Joseph M. Fowler, who passed away on his ranch near Lodi, on June 5, 1896, was one of the best known and most influential as he was one of the most prosperous of the San Joaquin county early settlers. His life represented a long and steadily cumulative success, not only in material circumstances but in his activity as a public-spirited citizen and in his home and entire circle of intimate friends. He is also deserving of mention in this history as having been a forty-niner, coming to California in the year of the first great influx of settlers, and his career of usefulness in the state extended over period of nearly half a century, all but the first few years of which were spent in San Joaquin county.
Mr. Fowler was born in Westfield, Massachusetts, July 25, 1825, being a son of Royal and Harriet (Smith) Fowler, both natives of New England and members of English families long settled in the northeastern colonies. He was reared in his native town, where he received his education in the academy of the town, and when a young men he learned the trade of machinist. He was always known as a well posted man as to the general affairs of the world and kept himself in touch with many interests outside of his own sphere of action. In 1849, being then a young man of twenty-four years, he started across the country for California, coming by way of old Mexico, and for several years after his arrival he was engaged in gold mining. In 1856, nearly half a century ago, he settled on the ranch in San Joaquin county which is still occupied by his widow, this fine estate being situated about five miles southwest of Lodi. His brother William Fowler had previously located on this place, and the two were partners in their ranching enterprise for several years, until in the sixties William Sold out his interest to his brother and then moved to Merced county, this state, and later to southern California, where he died a short time since.
Mr. Fowler continued to make his home in San Joaquin county until his demise, for a period of forty years, and his ranching and other enterprises were conducted with a degree of success which long ago placed him among the influential and financially able men of his locality. He served as trustee of the Lafayette school district. He was a Republican in politics, and in former years was affiliated with the Knights of Pythias at Lodi, and a member of the San Joaquin Society of California Pioneers. Religiously he was a Presbyterian. The Fowler ranch on which Mrs. Fowler resides and which she owns comprises six hundred and twenty acres, and she likewise owns a ranch of fourteen hundred acres in Merced county.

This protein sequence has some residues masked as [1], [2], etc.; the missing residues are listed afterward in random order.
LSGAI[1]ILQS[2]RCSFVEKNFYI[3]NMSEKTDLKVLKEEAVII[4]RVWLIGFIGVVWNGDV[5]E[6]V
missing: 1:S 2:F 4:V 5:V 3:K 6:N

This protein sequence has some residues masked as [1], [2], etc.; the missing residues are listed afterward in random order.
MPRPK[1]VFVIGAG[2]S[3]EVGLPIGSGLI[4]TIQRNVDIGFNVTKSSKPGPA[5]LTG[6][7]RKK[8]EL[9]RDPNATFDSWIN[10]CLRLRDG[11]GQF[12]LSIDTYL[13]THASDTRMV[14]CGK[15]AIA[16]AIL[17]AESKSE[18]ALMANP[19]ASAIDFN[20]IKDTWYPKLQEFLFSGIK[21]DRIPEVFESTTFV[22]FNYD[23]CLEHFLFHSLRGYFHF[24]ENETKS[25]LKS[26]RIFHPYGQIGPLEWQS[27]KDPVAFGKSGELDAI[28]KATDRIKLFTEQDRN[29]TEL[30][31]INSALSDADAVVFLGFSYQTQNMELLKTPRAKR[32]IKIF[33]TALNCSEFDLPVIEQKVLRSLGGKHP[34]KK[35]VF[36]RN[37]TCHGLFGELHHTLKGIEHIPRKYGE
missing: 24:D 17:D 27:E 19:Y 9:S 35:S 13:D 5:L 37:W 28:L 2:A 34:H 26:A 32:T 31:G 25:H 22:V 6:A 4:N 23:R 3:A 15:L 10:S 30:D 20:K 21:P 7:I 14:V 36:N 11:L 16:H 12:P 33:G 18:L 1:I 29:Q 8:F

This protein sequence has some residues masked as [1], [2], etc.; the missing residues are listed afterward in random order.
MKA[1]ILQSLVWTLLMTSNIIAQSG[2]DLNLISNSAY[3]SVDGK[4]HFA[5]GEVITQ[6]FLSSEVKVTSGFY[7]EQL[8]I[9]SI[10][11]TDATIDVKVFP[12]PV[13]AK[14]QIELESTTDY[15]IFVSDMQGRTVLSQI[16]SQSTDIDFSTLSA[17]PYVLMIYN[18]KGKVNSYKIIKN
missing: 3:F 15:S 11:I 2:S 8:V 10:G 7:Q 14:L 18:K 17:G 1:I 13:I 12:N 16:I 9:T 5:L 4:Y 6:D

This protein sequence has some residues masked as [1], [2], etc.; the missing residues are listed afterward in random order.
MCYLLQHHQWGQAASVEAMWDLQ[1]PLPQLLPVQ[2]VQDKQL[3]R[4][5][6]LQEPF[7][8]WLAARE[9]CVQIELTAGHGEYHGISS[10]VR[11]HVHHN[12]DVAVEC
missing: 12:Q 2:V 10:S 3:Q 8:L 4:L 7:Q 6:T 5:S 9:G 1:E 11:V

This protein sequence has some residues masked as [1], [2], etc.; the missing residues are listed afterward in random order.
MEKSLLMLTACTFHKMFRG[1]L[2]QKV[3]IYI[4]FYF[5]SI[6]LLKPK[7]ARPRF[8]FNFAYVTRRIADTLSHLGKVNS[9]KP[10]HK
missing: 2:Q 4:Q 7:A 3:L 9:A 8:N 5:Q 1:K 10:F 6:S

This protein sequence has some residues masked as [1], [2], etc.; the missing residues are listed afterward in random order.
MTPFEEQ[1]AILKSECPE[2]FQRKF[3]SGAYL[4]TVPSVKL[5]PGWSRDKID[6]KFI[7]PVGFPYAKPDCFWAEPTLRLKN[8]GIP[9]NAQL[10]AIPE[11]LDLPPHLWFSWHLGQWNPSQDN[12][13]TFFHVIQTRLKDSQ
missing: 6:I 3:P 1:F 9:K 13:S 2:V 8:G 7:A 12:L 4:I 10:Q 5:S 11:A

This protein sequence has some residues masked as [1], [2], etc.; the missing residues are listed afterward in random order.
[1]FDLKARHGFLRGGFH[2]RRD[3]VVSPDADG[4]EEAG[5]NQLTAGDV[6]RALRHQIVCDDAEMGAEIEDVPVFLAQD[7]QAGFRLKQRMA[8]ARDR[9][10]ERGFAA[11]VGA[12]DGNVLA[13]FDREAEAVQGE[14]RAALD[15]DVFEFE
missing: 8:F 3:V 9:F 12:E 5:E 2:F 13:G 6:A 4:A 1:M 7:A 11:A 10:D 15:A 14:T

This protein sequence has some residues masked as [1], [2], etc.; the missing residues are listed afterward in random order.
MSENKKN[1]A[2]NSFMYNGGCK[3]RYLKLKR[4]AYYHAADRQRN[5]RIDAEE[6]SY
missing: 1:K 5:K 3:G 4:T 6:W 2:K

In 1857 Mr. Fowler returned to his native state of Massachusetts, and on September 24th of that year was united in marriage with Miss Eliza S. Bromley, who was born in Chester, Massachusetts, June 22, 1838, a daughter of Reuben L. and Mary A. (Leffingwell) Bromley, who were both born in Connecticut. In 1858 Mr. and Mrs. Fowler returned to Caoifornia, coming around by the isthmus, and at once took up their permanent home in San Joaquin county. Of their children six survive, as follows: Royal R., of Merced county; Joseph W., of San Joaquin county; Ellen L., wife of T. A. Jordan, of New Hope, California; Carrie M., wife of Elmer E. Thompson, of San Joaquin county; Addie F., wife of Dervin K. Woods, of San Joaquin county; and Ernest W., married December 28, 1904 to Miss Grace W. Herndon, a daughter of Zacariah and Ellen Herndon, who resides with his mother at home. Mrs. Fowler is a member of the ladies' auxiliary of the San Joaquin Society of California Pioneers, and is a member of the Ladies' Relief Corps at Lodi.
Source: History of the New California Its Resources and People, Volume II
The Lewis Publishing Company - 1905
Edited by Leigh H. Irvine
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